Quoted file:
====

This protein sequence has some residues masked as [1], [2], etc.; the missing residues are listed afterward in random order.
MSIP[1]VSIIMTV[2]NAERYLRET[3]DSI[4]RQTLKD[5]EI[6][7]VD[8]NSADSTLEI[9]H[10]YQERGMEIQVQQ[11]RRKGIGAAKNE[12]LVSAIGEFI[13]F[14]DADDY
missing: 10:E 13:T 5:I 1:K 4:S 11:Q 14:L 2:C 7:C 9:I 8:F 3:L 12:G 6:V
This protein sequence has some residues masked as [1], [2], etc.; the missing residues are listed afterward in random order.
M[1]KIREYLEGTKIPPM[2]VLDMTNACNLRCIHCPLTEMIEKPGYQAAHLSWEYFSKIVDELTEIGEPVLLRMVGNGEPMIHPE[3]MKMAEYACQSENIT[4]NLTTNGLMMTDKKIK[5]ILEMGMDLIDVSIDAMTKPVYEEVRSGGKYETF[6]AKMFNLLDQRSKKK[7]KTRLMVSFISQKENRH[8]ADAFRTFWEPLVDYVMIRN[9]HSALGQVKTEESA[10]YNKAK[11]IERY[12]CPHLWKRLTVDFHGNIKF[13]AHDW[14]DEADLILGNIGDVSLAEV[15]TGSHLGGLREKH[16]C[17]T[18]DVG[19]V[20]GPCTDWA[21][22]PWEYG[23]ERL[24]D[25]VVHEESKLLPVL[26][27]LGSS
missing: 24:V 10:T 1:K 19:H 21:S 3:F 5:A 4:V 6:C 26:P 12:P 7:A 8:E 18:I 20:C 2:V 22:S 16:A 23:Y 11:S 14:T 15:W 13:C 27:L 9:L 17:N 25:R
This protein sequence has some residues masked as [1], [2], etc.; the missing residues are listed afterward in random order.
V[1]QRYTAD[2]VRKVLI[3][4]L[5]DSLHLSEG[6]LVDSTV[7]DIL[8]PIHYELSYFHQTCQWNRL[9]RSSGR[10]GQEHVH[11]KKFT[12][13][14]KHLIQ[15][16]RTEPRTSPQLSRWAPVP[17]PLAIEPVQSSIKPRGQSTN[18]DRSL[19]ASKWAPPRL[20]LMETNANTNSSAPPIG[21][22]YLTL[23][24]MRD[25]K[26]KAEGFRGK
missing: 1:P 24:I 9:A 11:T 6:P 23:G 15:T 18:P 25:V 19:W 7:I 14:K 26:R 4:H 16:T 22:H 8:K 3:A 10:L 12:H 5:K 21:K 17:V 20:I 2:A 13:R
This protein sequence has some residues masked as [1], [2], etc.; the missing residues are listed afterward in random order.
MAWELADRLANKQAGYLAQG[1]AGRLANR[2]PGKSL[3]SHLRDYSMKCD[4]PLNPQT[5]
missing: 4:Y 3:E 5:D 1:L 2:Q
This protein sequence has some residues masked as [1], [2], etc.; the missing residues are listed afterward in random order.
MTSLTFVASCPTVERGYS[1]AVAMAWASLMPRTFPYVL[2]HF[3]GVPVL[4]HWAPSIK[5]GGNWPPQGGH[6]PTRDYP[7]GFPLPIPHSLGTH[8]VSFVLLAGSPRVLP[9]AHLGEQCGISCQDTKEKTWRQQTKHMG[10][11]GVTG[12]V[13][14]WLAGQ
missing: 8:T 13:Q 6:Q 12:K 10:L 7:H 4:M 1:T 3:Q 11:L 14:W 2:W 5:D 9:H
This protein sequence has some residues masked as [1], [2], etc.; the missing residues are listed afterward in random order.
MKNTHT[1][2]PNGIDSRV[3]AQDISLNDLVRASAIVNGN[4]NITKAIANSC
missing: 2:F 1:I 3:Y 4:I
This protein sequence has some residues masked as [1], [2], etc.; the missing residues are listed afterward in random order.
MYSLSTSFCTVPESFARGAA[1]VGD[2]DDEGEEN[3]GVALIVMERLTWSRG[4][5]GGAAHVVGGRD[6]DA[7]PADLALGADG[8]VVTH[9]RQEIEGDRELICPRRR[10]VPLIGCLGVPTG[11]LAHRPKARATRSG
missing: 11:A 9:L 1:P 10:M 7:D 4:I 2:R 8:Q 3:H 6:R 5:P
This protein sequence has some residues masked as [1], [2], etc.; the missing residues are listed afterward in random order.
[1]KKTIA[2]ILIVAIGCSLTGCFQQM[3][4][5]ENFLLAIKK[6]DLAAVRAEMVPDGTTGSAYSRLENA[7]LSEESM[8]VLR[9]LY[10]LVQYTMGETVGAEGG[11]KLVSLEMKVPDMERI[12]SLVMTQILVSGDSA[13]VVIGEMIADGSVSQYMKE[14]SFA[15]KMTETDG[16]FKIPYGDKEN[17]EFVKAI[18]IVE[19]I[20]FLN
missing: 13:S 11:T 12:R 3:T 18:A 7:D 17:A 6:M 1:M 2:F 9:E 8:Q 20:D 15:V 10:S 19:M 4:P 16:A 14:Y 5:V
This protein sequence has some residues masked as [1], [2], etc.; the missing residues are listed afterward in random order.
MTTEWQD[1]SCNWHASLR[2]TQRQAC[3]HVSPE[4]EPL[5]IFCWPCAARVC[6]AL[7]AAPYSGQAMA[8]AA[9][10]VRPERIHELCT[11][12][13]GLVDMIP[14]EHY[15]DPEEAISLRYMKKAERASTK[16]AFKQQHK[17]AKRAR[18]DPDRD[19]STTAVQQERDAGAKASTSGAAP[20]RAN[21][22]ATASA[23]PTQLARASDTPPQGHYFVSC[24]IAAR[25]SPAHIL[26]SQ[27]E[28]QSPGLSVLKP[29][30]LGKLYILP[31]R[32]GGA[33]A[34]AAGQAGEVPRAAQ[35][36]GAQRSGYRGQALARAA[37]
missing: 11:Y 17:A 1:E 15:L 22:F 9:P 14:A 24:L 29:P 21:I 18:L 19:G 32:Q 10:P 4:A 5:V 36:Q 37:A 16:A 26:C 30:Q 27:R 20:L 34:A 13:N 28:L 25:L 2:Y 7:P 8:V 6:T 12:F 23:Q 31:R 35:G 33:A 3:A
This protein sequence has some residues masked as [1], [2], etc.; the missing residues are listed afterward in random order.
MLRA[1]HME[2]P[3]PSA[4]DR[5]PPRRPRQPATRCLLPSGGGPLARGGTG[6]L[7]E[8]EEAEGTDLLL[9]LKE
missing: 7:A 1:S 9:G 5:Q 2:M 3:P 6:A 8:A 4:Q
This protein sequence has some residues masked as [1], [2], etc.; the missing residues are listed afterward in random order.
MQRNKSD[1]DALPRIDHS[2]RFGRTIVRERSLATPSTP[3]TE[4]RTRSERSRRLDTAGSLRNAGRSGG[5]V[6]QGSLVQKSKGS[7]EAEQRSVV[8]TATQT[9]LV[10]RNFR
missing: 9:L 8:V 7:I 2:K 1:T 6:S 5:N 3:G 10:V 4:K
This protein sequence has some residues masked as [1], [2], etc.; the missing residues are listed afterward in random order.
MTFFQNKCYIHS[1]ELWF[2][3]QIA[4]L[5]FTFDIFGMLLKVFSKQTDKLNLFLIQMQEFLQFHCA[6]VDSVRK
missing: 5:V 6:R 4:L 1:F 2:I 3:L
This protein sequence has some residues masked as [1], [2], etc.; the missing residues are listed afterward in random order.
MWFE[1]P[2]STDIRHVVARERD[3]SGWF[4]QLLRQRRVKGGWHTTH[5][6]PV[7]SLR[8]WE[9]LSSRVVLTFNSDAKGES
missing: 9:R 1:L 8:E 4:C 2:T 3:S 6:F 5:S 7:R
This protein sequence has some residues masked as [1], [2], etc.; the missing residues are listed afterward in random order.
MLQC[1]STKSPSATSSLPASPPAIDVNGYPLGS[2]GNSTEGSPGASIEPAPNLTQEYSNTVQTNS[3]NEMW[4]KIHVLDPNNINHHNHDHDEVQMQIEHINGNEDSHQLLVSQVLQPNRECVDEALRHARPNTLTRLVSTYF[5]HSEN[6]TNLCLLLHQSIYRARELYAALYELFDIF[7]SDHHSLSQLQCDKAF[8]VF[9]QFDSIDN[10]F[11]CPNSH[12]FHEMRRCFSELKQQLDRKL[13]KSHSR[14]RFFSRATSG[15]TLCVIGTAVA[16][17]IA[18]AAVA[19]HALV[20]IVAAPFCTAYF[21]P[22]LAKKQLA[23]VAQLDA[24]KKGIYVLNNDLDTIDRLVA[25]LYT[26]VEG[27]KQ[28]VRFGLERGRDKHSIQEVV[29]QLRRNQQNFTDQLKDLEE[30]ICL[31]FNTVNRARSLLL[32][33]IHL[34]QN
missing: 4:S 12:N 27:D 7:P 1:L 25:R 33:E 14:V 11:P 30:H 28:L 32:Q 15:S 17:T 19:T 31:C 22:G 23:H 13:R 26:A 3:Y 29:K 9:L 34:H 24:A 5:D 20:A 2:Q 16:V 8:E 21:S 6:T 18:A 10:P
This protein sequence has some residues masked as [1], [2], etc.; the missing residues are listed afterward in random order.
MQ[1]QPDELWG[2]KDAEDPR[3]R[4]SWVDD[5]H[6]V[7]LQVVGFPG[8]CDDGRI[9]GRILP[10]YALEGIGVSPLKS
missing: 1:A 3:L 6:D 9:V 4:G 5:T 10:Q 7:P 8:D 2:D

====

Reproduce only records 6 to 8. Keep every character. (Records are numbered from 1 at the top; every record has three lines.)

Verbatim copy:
This protein sequence has some residues masked as [1], [2], etc.; the missing residues are listed afterward in random order.
MKNTHT[1][2]PNGIDSRV[3]AQDISLNDLVRASAIVNGN[4]NITKAIANSC
missing: 2:F 1:I 3:Y 4:I
This protein sequence has some residues masked as [1], [2], etc.; the missing residues are listed afterward in random order.
MYSLSTSFCTVPESFARGAA[1]VGD[2]DDEGEEN[3]GVALIVMERLTWSRG[4][5]GGAAHVVGGRD[6]DA[7]PADLALGADG[8]VVTH[9]RQEIEGDRELICPRRR[10]VPLIGCLGVPTG[11]LAHRPKARATRSG
missing: 11:A 9:L 1:P 10:M 7:D 4:I 2:R 8:Q 3:H 6:R 5:P
This protein sequence has some residues masked as [1], [2], etc.; the missing residues are listed afterward in random order.
[1]KKTIA[2]ILIVAIGCSLTGCFQQM[3][4][5]ENFLLAIKK[6]DLAAVRAEMVPDGTTGSAYSRLENA[7]LSEESM[8]VLR[9]LY[10]LVQYTMGETVGAEGG[11]KLVSLEMKVPDMERI[12]SLVMTQILVSGDSA[13]VVIGEMIADGSVSQYMKE[14]SFA[15]KMTETDG[16]FKIPYGDKEN[17]EFVKAI[18]IVE[19]I[20]FLN
missing: 13:S 11:T 12:R 3:T 18:A 7:D 17:A 6:M 1:M 2:F 9:E 8:Q 20:D 15:V 10:S 19:M 4:P 16:A 14:Y 5:V